Best thoughts usually come to me while walking – and keeping my social distance. I’ve been doing a great deal of that recently. Today while walking it occurred to me that this year is the fortieth anniversary of the Encyclopedia of Cleveland History. That’s when David Van Tassel started the project.
Interestingly it came about after a conversation with Homer Wadsworth, the then head of the Cleveland Foundation. Wadsworth suggested that David write a new, up-to-date history of the city. He demurred, noting that the history of cities like Cleveland was complex – increasingly so given the growth of new historical fields focused on immigration, race, women, sport, and other topical areas in the previous two decades. But, he agreed that the city needed a new history and he suggested it be structured in an encyclopedic format. Why he selected that format is a question now being investigated by Ryan Chamberlain, our Digital Editor and Social Media Manager as part of his dissertation research.
Importantly, David also envisioned the project as a joint undertaking between those in the academy and the citizens of Cleveland, many of whom had a deep knowledge of and interest in aspects of the city’s history. That’s how the ECH began and that is how it continues to operate – as a partnership focused on the past and one that has now been re-energized by the technologies that bind all of us together.
Two years ago we began an initiative to make that connection even stronger – and the results have been very good, indeed. Topics for new entries are continually suggested, and a growing corps of volunteer Associate Topical Editors are channeling updated and new entries us (us being myself and Ryan Chamberlain and Meghan Schill– graduate students at CWRU). I would estimate that we are now uploading three new or updated entries each week. And, we have created a strong social media presence and established content partnerships with the Cleveland Public Library, Cleveland Memory, and Cleveland Historical, along with our long-standing connection to the Western Reserve Historical Society. So, it is going well – but there’s much more to achieve.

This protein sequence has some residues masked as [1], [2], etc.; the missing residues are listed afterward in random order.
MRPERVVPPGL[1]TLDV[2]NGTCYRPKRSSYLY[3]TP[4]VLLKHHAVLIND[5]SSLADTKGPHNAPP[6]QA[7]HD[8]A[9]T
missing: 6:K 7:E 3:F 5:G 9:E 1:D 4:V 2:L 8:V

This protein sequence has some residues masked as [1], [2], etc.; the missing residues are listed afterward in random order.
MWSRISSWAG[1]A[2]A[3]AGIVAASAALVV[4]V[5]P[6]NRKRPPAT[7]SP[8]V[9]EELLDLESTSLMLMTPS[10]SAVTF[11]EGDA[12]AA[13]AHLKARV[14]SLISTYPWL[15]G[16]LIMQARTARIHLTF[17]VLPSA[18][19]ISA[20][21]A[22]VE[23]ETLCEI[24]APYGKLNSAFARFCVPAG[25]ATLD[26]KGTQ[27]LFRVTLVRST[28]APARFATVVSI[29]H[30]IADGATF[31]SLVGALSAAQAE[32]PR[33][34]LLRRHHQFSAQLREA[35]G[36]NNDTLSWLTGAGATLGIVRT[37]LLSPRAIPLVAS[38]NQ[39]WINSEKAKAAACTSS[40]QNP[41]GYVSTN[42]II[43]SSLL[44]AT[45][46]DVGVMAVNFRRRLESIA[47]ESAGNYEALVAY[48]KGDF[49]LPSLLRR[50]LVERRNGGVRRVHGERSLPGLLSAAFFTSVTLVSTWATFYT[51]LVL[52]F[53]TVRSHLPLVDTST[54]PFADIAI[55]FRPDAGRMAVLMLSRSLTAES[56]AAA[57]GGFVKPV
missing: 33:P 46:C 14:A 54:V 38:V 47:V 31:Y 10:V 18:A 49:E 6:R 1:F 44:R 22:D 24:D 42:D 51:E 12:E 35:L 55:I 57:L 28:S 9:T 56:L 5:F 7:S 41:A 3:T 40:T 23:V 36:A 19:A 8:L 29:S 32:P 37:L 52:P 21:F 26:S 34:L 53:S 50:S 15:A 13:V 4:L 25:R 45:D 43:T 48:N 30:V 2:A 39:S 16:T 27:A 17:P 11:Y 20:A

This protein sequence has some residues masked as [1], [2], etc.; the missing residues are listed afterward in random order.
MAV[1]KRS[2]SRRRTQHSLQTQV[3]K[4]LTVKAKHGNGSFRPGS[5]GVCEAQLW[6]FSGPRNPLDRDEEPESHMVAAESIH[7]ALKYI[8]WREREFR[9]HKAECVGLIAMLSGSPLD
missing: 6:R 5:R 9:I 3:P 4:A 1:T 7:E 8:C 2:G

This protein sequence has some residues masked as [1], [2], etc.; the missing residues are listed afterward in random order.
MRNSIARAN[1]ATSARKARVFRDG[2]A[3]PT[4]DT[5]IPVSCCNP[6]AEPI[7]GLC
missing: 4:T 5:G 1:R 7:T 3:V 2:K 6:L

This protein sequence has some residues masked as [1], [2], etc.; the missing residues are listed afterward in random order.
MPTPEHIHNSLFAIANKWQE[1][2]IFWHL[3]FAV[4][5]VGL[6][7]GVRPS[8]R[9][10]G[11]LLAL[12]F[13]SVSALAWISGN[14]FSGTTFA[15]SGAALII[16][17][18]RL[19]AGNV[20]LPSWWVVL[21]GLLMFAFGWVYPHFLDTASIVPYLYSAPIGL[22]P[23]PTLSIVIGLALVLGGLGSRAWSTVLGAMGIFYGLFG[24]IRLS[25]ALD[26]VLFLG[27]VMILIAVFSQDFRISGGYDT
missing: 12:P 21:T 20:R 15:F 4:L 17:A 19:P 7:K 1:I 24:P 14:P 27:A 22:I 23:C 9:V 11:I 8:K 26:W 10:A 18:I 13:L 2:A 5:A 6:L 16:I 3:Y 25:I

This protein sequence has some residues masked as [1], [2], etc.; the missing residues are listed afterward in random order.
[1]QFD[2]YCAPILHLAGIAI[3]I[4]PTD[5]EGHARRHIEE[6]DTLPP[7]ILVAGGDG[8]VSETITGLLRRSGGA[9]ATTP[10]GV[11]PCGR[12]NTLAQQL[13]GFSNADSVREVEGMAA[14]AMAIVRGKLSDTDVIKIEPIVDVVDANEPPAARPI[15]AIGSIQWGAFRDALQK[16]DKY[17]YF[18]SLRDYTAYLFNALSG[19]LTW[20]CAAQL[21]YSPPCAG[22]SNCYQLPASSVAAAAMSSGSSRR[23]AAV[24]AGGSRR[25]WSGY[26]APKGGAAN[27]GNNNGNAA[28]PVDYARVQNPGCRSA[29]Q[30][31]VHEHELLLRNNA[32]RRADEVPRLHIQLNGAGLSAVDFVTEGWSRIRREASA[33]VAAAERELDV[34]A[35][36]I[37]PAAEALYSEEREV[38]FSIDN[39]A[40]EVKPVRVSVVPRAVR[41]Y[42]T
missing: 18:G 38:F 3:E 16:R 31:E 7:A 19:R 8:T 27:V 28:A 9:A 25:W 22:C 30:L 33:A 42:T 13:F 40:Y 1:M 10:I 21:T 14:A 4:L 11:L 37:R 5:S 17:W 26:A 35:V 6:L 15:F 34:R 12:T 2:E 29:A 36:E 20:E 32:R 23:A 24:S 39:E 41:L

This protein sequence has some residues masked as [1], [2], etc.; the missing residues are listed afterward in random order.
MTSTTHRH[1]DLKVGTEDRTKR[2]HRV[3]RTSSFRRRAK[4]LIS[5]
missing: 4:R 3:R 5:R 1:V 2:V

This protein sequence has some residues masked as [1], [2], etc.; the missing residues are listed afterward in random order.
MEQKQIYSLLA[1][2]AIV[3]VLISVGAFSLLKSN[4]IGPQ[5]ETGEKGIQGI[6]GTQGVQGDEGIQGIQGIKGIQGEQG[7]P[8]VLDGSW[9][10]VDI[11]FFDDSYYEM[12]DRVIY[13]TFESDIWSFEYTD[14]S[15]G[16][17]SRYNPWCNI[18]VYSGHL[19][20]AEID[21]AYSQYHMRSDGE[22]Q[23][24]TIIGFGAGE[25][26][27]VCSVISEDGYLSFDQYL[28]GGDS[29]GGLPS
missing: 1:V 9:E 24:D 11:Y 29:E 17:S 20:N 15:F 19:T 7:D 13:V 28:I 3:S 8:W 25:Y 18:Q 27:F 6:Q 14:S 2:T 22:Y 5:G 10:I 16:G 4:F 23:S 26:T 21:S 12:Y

For example, it took the recent Covid-19 crisis to remind us that the world and Cleveland had experienced previous pandemics. The ECH had an entry on the Cholera Epidemic of 1832, but nothing on the “Spanish Flu” pandemic of 1918-1919, an event that received only three lines of mention (none of which related specifically to Cleveland) in William Ganson Rose’s Cleveland: The Making of a City. But there was a source – a capstone history essay researched and written by Tarun Jella, a history major at CWRU (and now a student in the University’s medical school). It was exactly what we needed and it formed the basis of the essay now up on the ECH. Then again, something else came from the community. Professor Gary Previts provided a copy of the shutdown protocol for Cleveland issued by its Acting Commissioner of Health in October 1918. Tarun’s research and Dr. Previts’ document have now made their ways into the national media.
This I believe confirms the wisdom of David Van Tassel’s decision to create an encyclopedic history of the city rather than a narrative and to do so in partnership with the community. And while some lament the absence of a current narrative history, a single narrative could never completely tell the complex story of our city. And, of course, encyclopedias are also never ever complete – but technology now allows them to react to new research and to the communities they serve. So, both in this crisis, and as custodians of the past – we are all in it together.